"Experimental" procedures leave the realm of the experimental after a significant amount of work takes place -- with the help of solid research.
It's in this area that HIV-specialists from the University of California at San Francisco (UCSF) are leading the way. Doctors at UCSF successfully struggled to establish a large, multi-center study on transplants in HIV-positive people. This trial opens 17 centers around the country to people with HIV (see box, below). As with the trial at Northwestern and at other centers, this research seeks to determine the best way to make transplants successful for people with HIV.
This does not mean that people with HIV will be able to receive an organ any faster than anyone else. What is does mean is that is that this rigorously designed trial will look at the transplants from A to Z, collecting the information needed to make transplants work best for people with HIV. If it turns out that these transplants are safe and effective, such data should also help put to rest battles for reimbursement from Medicare and private insurance. Also, without a study, transplants can be done in HIV-positive people, but the knowledge gained is either lost or reported after the fact such as with a case report or a chart review -- not the best way to advance scientific information.
Study co-chair Dr. Michelle Roland, an assistant professor of medicine at UCSF at the Positive Health Program at San Francisco General Hospital, points out that there are other studies being conducted as well, and that people with HIV should investigate all of their options. She notes, however, that some of the centers in this study have the most experience in this work. "This is a new area and there are a lot of things to learn. It could be that a center doing this for the first time can do it perfectly. Most people, however, can expect to do better with a center that has a high volume vs. one with a low volume of any particular procedure, such as a by pass."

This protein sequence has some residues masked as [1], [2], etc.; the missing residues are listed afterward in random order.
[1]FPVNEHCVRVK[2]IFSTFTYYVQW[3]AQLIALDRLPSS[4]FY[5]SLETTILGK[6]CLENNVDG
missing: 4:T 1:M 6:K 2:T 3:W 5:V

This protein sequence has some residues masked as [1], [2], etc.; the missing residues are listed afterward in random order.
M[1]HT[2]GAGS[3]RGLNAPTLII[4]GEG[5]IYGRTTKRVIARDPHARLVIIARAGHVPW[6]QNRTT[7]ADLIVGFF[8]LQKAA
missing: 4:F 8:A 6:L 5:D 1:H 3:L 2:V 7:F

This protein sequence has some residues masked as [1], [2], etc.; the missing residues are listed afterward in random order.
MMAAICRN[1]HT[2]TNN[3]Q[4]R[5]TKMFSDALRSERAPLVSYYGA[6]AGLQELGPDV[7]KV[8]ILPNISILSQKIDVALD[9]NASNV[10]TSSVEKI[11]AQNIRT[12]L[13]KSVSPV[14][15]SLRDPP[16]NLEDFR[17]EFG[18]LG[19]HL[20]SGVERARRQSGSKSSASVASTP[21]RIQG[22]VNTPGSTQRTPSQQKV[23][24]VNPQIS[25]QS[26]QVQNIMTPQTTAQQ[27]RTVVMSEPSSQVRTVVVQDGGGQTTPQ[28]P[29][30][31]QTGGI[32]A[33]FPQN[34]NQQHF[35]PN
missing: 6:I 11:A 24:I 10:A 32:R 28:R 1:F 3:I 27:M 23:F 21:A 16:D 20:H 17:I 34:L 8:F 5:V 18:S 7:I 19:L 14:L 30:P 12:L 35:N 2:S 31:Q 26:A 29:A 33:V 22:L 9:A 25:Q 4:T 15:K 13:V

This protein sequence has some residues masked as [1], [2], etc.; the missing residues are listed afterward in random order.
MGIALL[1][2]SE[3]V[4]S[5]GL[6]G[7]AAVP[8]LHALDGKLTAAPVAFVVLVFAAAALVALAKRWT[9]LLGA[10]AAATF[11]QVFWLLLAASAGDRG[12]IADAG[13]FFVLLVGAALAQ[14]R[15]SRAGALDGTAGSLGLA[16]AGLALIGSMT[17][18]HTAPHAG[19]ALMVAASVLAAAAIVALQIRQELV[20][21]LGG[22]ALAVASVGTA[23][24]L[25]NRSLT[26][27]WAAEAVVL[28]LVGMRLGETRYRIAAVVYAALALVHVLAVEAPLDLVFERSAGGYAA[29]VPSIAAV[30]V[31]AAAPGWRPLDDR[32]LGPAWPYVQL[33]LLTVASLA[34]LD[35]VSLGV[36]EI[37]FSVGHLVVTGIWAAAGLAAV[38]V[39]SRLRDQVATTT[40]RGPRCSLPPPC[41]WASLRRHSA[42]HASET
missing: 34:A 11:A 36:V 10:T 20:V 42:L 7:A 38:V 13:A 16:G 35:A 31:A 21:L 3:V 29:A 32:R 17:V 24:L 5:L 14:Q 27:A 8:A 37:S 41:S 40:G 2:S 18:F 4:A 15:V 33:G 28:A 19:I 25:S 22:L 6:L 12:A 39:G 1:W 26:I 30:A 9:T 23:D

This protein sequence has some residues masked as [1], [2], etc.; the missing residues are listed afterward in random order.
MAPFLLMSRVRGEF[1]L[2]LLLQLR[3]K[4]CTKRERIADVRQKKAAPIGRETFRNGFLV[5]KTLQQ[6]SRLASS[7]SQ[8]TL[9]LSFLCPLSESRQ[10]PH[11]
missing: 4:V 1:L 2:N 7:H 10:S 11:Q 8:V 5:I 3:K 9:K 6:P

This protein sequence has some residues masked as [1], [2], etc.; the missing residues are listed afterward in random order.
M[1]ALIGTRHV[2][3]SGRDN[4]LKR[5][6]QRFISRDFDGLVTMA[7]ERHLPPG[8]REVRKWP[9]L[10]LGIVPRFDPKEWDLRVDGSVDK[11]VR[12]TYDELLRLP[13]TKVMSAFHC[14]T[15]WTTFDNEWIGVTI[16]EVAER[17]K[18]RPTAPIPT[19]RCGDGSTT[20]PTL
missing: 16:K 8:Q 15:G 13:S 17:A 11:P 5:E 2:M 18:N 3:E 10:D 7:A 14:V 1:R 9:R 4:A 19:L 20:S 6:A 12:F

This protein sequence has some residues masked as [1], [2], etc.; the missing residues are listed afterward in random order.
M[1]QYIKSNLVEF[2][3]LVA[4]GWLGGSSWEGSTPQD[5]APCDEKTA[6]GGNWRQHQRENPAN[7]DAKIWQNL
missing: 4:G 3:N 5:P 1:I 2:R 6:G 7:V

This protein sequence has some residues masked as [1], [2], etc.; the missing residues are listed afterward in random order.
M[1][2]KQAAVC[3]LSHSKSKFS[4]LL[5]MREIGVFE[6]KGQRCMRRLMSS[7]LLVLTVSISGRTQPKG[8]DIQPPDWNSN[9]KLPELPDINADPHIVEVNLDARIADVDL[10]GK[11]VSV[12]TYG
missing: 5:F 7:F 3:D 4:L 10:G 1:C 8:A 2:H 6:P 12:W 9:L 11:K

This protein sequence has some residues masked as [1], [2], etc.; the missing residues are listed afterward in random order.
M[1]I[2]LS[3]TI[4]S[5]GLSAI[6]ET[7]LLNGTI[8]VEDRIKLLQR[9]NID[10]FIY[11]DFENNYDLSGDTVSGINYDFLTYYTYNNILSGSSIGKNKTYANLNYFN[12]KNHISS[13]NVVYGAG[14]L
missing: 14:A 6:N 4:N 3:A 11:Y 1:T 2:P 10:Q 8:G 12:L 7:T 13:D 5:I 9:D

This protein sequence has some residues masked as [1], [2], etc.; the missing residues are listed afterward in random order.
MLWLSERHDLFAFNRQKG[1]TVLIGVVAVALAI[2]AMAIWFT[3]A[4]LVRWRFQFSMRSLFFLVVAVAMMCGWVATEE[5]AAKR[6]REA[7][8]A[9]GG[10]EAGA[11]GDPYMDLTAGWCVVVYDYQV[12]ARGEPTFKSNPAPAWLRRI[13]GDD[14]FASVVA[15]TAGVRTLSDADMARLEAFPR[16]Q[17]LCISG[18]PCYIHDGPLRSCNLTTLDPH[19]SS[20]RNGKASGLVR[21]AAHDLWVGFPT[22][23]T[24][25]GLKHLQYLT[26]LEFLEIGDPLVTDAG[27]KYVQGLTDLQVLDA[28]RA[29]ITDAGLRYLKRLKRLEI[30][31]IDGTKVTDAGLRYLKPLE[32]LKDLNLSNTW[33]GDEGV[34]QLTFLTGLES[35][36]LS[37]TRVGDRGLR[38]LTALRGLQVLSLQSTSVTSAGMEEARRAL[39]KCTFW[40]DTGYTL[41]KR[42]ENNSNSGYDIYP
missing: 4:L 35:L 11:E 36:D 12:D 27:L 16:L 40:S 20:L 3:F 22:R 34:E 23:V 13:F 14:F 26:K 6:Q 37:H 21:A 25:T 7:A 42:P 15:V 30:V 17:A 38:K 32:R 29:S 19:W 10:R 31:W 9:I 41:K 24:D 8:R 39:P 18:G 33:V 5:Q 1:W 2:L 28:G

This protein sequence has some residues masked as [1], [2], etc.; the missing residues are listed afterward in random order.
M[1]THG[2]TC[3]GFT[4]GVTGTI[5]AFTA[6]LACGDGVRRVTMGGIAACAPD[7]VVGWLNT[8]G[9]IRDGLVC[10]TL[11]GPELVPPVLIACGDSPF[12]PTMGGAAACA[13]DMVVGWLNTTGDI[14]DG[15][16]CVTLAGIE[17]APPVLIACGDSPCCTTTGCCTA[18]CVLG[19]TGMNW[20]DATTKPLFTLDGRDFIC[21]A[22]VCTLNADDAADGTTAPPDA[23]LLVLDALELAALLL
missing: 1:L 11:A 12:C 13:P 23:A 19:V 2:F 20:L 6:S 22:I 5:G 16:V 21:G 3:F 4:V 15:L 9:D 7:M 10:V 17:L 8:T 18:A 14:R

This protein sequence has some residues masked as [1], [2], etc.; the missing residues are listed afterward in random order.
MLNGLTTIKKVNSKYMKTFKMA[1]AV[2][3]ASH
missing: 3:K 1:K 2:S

Dr. Roland and her colleagues have published several papers and presented reports on their work. In their papers, the researchers note that transplants may be a good option for HIV-positive people who are "relatively healthy." This is an important distinction. "End-stage liver disease is different from end-stage HIV disease in the context of transplants. We don't include people with advanced HIV disease in our study," she explains. Dr. Roland stressed that people with HIV "do everything they can to prevent a transplant."
A few suggestions: get screened for hepatitis B and C, get vaccinated for hepatitis A and B, and have your doctor monitor your liver enzymes and other blood work on a regular basis. Says Dr. Roland, "Transplantation is a very serious endeavor. While it's very exciting that this option is available, you would rather not have to exercise this option and take all these meds with all these toxicities for life."
If you do need a transplant, she advises that you get evaluated for one early after you receive that diagnosis, not wait until you're very sick.
What You Need to Know
- A transplant is not a cure. With or without HIV, when conditions that led to the need for a transplant continues in a patient, or reappears, the new organ will again suffer.
- People with chronic or serious illnesses are not automatically denied the right to an organ transplant. Nor are people with conditions that make them less likely to succeed with a transplant, such as advanced age.
- HIV is no longer considered at some centers a reason to withhold a transplant.